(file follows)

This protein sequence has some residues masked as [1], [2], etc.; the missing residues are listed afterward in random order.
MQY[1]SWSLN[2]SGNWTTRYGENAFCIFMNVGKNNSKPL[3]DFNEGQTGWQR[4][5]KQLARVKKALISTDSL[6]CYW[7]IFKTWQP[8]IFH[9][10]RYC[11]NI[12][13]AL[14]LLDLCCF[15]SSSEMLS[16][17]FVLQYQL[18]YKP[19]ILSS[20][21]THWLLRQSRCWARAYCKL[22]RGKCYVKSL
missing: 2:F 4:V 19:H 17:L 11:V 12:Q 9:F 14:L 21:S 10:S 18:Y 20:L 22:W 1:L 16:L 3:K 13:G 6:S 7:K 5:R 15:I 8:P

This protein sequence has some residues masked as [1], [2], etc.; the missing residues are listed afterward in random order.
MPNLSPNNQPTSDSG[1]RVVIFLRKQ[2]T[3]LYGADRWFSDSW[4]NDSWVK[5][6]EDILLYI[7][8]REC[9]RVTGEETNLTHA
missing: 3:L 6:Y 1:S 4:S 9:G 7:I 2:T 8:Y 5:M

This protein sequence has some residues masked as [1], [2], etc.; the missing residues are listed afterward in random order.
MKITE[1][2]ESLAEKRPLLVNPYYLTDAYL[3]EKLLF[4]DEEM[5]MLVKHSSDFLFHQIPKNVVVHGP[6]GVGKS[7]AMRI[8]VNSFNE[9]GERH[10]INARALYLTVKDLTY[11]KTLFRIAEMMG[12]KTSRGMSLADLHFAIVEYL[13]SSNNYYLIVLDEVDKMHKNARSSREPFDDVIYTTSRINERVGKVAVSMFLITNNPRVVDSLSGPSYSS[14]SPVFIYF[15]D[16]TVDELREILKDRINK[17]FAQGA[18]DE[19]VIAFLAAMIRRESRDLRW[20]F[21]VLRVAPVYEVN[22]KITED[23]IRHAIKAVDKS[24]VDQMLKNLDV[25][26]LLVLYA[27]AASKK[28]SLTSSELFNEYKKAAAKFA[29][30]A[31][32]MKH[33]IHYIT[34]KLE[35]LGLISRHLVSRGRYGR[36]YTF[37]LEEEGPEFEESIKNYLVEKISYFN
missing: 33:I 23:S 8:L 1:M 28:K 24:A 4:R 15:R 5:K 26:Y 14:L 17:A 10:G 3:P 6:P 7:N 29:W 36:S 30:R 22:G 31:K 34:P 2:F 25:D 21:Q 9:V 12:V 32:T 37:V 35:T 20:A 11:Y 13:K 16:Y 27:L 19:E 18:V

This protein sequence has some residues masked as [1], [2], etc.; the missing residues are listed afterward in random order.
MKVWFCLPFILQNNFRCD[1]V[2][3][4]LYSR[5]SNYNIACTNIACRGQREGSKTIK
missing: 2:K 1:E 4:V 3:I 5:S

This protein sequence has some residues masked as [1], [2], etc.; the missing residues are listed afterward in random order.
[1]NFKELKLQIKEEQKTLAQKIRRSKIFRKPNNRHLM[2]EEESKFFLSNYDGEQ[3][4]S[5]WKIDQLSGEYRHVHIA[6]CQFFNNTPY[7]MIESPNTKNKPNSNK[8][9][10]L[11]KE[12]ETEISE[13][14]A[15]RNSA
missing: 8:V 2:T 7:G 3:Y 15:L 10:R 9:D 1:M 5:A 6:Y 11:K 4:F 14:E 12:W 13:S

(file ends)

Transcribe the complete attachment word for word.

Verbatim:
This protein sequence has some residues masked as [1], [2], etc.; the missing residues are listed afterward in random order.
MQY[1]SWSLN[2]SGNWTTRYGENAFCIFMNVGKNNSKPL[3]DFNEGQTGWQR[4][5]KQLARVKKALISTDSL[6]CYW[7]IFKTWQP[8]IFH[9][10]RYC[11]NI[12][13]AL[14]LLDLCCF[15]SSSEMLS[16][17]FVLQYQL[18]YKP[19]ILSS[20][21]THWLLRQSRCWARAYCKL[22]RGKCYVKSL
missing: 2:F 4:V 19:H 17:L 11:V 12:Q 9:F 14:L 21:S 10:S 18:Y 20:L 22:W 1:L 16:L 3:K 13:G 6:S 7:K 5:R 15:I 8:P

This protein sequence has some residues masked as [1], [2], etc.; the missing residues are listed afterward in random order.
MPNLSPNNQPTSDSG[1]RVVIFLRKQ[2]T[3]LYGADRWFSDSW[4]NDSWVK[5][6]EDILLYI[7][8]REC[9]RVTGEETNLTHA
missing: 3:L 6:Y 1:S 4:S 9:G 7:I 2:T 8:Y 5:M

This protein sequence has some residues masked as [1], [2], etc.; the missing residues are listed afterward in random order.
MKITE[1][2]ESLAEKRPLLVNPYYLTDAYL[3]EKLLF[4]DEEM[5]MLVKHSSDFLFHQIPKNVVVHGP[6]GVGKS[7]AMRI[8]VNSFNE[9]GERH[10]INARALYLTVKDLTY[11]KTLFRIAEMMG[12]KTSRGMSLADLHFAIVEYL[13]SSNNYYLIVLDEVDKMHKNARSSREPFDDVIYTTSRINERVGKVAVSMFLITNNPRVVDSLSGPSYSS[14]SPVFIYF[15]D[16]TVDELREILKDRINK[17]FAQGA[18]DE[19]VIAFLAAMIRRESRDLRW[20]F[21]VLRVAPVYEVN[22]KITED[23]IRHAIKAVDKS[24]VDQMLKNLDV[25][26]LLVLYA[27]AASKK[28]SLTSSELFNEYKKAAAKFA[29][30]A[31][32]MKH[33]IHYIT[34]KLE[35]LGLISRHLVSRGRYGR[36]YTF[37]LEEEGPEFEESIKNYLVEKISYFN
missing: 33:I 23:S 8:L 1:M 28:K 24:A 4:R 15:R 5:K 26:Y 14:L 17:A 10:G 3:P 6:P 7:N 29:W 36:S 30:R 22:G 31:K 34:P 2:F 25:D 21:Q 9:V 12:V 32:T 37:V 35:T 20:A 11:Y 13:K 16:Y 27:L 19:E 18:V

This protein sequence has some residues masked as [1], [2], etc.; the missing residues are listed afterward in random order.
MKVWFCLPFILQNNFRCD[1]V[2][3][4]LYSR[5]SNYNIACTNIACRGQREGSKTIK
missing: 2:K 1:E 4:V 3:I 5:S

This protein sequence has some residues masked as [1], [2], etc.; the missing residues are listed afterward in random order.
[1]NFKELKLQIKEEQKTLAQKIRRSKIFRKPNNRHLM[2]EEESKFFLSNYDGEQ[3][4]S[5]WKIDQLSGEYRHVHIA[6]CQFFNNTPY[7]MIESPNTKNKPNSNK[8][9][10]L[11]KE[12]ETEISE[13][14]A[15]RNSA
missing: 8:V 2:T 7:G 3:Y 15:L 10:R 9:D 1:M 5:A 6:Y 11:K 4:F 14:E 12:W 13:S